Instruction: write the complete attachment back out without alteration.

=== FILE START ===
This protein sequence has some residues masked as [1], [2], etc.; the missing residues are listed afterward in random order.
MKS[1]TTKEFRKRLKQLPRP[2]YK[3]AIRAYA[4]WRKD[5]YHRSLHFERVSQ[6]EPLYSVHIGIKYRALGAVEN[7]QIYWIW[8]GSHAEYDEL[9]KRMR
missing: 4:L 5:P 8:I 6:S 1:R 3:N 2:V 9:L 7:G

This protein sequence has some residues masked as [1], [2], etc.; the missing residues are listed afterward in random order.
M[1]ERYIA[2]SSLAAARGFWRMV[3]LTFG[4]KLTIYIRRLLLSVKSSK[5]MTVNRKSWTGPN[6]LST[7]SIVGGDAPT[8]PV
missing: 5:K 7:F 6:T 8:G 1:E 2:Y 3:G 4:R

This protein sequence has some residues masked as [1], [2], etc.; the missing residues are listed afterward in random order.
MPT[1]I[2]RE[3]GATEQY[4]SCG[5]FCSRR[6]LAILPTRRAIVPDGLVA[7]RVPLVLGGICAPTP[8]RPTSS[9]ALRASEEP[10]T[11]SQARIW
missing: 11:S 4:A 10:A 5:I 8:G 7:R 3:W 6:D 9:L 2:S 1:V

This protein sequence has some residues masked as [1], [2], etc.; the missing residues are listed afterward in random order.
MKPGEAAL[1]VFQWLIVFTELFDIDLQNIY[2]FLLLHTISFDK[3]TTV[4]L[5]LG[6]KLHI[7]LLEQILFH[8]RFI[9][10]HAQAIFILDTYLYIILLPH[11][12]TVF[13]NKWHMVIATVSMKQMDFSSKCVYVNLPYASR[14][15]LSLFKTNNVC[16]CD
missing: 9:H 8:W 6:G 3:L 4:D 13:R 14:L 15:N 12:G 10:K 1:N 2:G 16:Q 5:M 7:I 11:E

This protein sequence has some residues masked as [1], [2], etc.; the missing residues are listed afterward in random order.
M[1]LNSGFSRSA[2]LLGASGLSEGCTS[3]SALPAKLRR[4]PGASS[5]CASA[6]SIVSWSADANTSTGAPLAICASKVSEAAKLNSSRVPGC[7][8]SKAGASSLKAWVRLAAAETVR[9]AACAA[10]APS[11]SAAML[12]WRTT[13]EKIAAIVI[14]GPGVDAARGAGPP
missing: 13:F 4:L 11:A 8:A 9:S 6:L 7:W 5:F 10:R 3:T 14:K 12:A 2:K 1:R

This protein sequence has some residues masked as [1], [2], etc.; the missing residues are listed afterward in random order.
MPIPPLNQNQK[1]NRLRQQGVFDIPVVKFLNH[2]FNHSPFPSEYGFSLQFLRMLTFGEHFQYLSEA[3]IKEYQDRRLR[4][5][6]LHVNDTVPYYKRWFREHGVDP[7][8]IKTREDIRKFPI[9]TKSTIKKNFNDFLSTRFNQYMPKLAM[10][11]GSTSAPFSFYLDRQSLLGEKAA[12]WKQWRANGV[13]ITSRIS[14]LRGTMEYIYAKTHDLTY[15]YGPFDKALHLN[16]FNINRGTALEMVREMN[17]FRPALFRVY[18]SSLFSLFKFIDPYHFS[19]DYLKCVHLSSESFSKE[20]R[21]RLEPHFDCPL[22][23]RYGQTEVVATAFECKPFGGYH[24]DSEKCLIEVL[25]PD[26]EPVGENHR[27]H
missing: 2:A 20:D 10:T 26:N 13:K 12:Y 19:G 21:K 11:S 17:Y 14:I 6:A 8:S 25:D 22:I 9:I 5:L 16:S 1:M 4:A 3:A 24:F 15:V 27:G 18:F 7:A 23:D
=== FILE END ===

This protein sequence has some residues masked as [1], [2], etc.; the missing residues are listed afterward in random order.
MKS[1]TTKEFRKRLKQLPRP[2]YK[3]AIRAYA[4]WRKD[5]YHRSLHFERVSQ[6]EPLYSVHIGIKYRALGAVEN[7]QIYWIW[8]GSHAEYDEL[9]KRMR
missing: 4:L 5:P 8:I 6:S 1:R 3:N 2:V 9:L 7:G

This protein sequence has some residues masked as [1], [2], etc.; the missing residues are listed afterward in random order.
M[1]ERYIA[2]SSLAAARGFWRMV[3]LTFG[4]KLTIYIRRLLLSVKSSK[5]MTVNRKSWTGPN[6]LST[7]SIVGGDAPT[8]PV
missing: 5:K 7:F 6:T 8:G 1:E 2:Y 3:G 4:R

This protein sequence has some residues masked as [1], [2], etc.; the missing residues are listed afterward in random order.
MPT[1]I[2]RE[3]GATEQY[4]SCG[5]FCSRR[6]LAILPTRRAIVPDGLVA[7]RVPLVLGGICAPTP[8]RPTSS[9]ALRASEEP[10]T[11]SQARIW
missing: 11:S 4:A 10:A 5:I 8:G 7:R 3:W 6:D 9:L 2:S 1:V

This protein sequence has some residues masked as [1], [2], etc.; the missing residues are listed afterward in random order.
MKPGEAAL[1]VFQWLIVFTELFDIDLQNIY[2]FLLLHTISFDK[3]TTV[4]L[5]LG[6]KLHI[7]LLEQILFH[8]RFI[9][10]HAQAIFILDTYLYIILLPH[11][12]TVF[13]NKWHMVIATVSMKQMDFSSKCVYVNLPYASR[14][15]LSLFKTNNVC[16]CD
missing: 9:H 8:W 6:G 3:L 4:D 13:R 14:L 15:N 12:G 10:K 1:N 2:G 16:Q 5:M 7:I 11:E

This protein sequence has some residues masked as [1], [2], etc.; the missing residues are listed afterward in random order.
M[1]LNSGFSRSA[2]LLGASGLSEGCTS[3]SALPAKLRR[4]PGASS[5]CASA[6]SIVSWSADANTSTGAPLAICASKVSEAAKLNSSRVPGC[7][8]SKAGASSLKAWVRLAAAETVR[9]AACAA[10]APS[11]SAAML[12]WRTT[13]EKIAAIVI[14]GPGVDAARGAGPP
missing: 13:F 4:L 11:A 8:A 9:S 6:L 7:W 5:F 10:R 3:T 14:K 12:A 2:K 1:R

This protein sequence has some residues masked as [1], [2], etc.; the missing residues are listed afterward in random order.
MPIPPLNQNQK[1]NRLRQQGVFDIPVVKFLNH[2]FNHSPFPSEYGFSLQFLRMLTFGEHFQYLSEA[3]IKEYQDRRLR[4][5][6]LHVNDTVPYYKRWFREHGVDP[7][8]IKTREDIRKFPI[9]TKSTIKKNFNDFLSTRFNQYMPKLAM[10][11]GSTSAPFSFYLDRQSLLGEKAA[12]WKQWRANGV[13]ITSRIS[14]LRGTMEYIYAKTHDLTY[15]YGPFDKALHLN[16]FNINRGTALEMVREMN[17]FRPALFRVY[18]SSLFSLFKFIDPYHFS[19]DYLKCVHLSSESFSKE[20]R[21]RLEPHFDCPL[22][23]RYGQTEVVATAFECKPFGGYH[24]DSEKCLIEVL[25]PD[26]EPVGENHR[27]H
missing: 2:A 20:D 10:T 26:N 13:K 12:Y 19:G 21:K 11:S 17:Y 14:I 6:A 8:S 25:D 22:I 9:I 5:L 16:S 1:M 4:A 3:A 24:F 15:V 27:G 18:F 7:A 23:D